BALTIMORE -- The pitching staff was a project, the lineup an afterthought.

The Orioles found themselves needing innings out of their bullpen in Thursday's series finale, an effort that started with the very first pitch. Mark Hendrickson moved back into the rotation on short notice and provided an effective but abbreviated outing, and six relievers helped keep the game close in a 3-0 loss to the Rays.

All six relievers got at least two outs for the Orioles, allowing the entire relief staff to share the extra wear-and-tear. Hendrickson was forced back into the rotation by Baltimore's desire to alleviate the strain on rookie starter Brian Matusz, and manager Dave Trembley scripted out the most pain-free way to get nine innings.

"It takes some thought and you've got to have your guys ready," said Trembley. "You've got to kind of see who's coming up and make sure guys know what the situations are. And you've got to match it up as quick as you can, and you've got to try to keep the score right where it's at before it gets too far out of hand."

And in this case, things were never really out of hand. Baltimore had its best chance to score against opposing starter Wade Davis in the first inning, when it loaded the bases on two walks and a hit. Davis (1-1) managed to escape that jam and retired 25 of the next 28 batters en route to his first career win and complete game.

Tampa Bay (74-73) got on the board in the third inning, courtesy of a two-out triple by Jason Bartlett and a run-scoring single from Carl Crawford. The Rays pushed one more run home in the fourth on a double by Ben Zobrist, a fly ball and a 1-3 sacrifice bunt from Gabe Kapler. Hendrickson (5-5) was charged with both runs.

"We tried to piece it together with Hendrickson," said Trembley. "I thought the first three innings, he was real sharp. That's about what we expected -- 60 pitches. He did a real nice job for the first time out. And we tried to mix and match the best we could, but our scoring opportunities were limited. I think we only had maybe one more after that. You tip your cap to their guy who pitched a complete game, and that should be the story of the game."

Indeed it was, but the Orioles (60-86) had a story of their own to tell. Hendrickson hadn't started since May 12 and had performed as a situational reliever for much of the four months in between. The southpaw had thrown three relief innings in his most recent outing and felt sufficiently prepared to take one for the team.

"It kind of felt like Spring Training trying to get extended out," said Hendrickson. "I had a different kind of energy going out there the first inning. Obviously, it's a little bit different coming out of the bullpen versus starting. But I slowed myself down, made some pitches and for the most part, just tried to keep my team in it."

Dennis Sarfate was the first reliever to get the call, and he helped Hendrickson out of the fourth inning. Sarfate got two quick outs in the fifth but then walked the bases loaded, and Cla Meredith had to help him out of the jam. Brian Bass got two outs in the sixth but then allowed two hits, forcing Trembley to go to the bullpen again.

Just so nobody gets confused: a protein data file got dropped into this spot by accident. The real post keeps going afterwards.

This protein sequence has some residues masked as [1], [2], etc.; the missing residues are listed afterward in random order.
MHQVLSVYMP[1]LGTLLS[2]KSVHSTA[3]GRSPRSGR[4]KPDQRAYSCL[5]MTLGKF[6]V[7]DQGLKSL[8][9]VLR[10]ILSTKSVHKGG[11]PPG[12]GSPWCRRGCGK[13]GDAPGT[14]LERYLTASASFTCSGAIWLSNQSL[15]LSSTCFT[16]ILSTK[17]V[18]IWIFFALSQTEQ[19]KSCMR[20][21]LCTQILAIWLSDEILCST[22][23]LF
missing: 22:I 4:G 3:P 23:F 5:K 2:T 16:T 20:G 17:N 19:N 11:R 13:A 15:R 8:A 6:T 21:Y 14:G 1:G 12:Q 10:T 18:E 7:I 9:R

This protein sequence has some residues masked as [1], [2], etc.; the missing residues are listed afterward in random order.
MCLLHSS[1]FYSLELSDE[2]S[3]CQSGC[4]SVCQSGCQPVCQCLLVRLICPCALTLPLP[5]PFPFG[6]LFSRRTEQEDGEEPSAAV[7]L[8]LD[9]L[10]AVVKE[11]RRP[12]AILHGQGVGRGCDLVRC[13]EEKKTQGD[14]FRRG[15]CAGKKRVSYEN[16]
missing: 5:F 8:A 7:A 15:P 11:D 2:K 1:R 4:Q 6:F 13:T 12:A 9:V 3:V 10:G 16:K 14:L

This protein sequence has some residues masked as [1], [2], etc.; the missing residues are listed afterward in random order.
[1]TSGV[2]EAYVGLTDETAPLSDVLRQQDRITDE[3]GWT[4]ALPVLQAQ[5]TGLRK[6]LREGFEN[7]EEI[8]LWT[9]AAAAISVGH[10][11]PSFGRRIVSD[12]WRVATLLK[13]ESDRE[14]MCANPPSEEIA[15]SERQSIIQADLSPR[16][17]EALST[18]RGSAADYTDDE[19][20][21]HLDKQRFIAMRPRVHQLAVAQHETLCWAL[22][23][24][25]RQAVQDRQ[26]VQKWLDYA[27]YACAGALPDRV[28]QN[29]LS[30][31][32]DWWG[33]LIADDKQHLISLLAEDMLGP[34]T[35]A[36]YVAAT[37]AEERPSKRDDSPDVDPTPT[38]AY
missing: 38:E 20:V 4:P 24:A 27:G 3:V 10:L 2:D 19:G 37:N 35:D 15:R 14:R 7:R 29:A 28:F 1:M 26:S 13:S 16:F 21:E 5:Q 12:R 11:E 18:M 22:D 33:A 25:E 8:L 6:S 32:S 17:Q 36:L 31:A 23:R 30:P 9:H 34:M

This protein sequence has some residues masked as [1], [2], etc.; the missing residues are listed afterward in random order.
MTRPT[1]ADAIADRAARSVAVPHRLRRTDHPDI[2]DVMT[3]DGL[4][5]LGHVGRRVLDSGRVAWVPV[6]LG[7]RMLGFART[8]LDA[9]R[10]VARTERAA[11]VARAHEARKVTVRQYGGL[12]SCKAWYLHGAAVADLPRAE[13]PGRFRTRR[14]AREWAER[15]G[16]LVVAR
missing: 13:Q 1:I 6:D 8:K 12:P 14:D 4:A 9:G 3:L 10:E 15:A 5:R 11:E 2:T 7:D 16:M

Sean Henn got three outs for the Orioles, and Chris Ray and Alberto Castillo combined to get the game's final four outs. Trembley knew it would be hard to get nine innings and was mostly pleased with his bullpen.

"I like what I saw out of Henn," he said. "Meredith got a big out to keep us in the game. ... I didn't like Sarfate and Bass, they get two quick outs and let the horse out of the barn. You've got to be able to put it away and you've got to be able to get the third out. We're lucky in both instances the game didn't get really one-sided there."

Davis, who hadn't completed eight innings in any of his Minor League starts, earned his first big league win. The rookie gave up just three hits in the final eight innings and allowed only one more Oriole to reach scoring position. That finish, combined with the near-miss in the first inning, had Baltimore grasping for an explanation.

"Anytime you have bases loaded and you come up empty, you're definitely giving him an opportunity there. We didn't take advantage of it and it wound up hurting us," added right fielder Nick Markakis. "I just think he was hitting his spots, working in and out, changing speeds. He kept us off-balance all night."

Davis struck out 10 batters on the night, and one of them got Trembley tossed from the game. A few of Baltimore's players began chirping at home-plate umpire Ron Kulpa after Melvin Mora's strikeout in the seventh inning, and after the umpire spread some harsh words toward the dugout, Trembley came out to argue.

The dispute led to Trembley's fourth ejection of the season and the 10th of his career. And it didn't end there. Bench coach Dave Jauss came out to argue with Kulpa in the ninth inning but managed to avoid an ejection.

"I don't know," said Trembley of his on-field argument. "I don't ever think you get your money's worth. Lord knows I've paid enough of it. I don't think you ever get your money's worth, but you get your point across."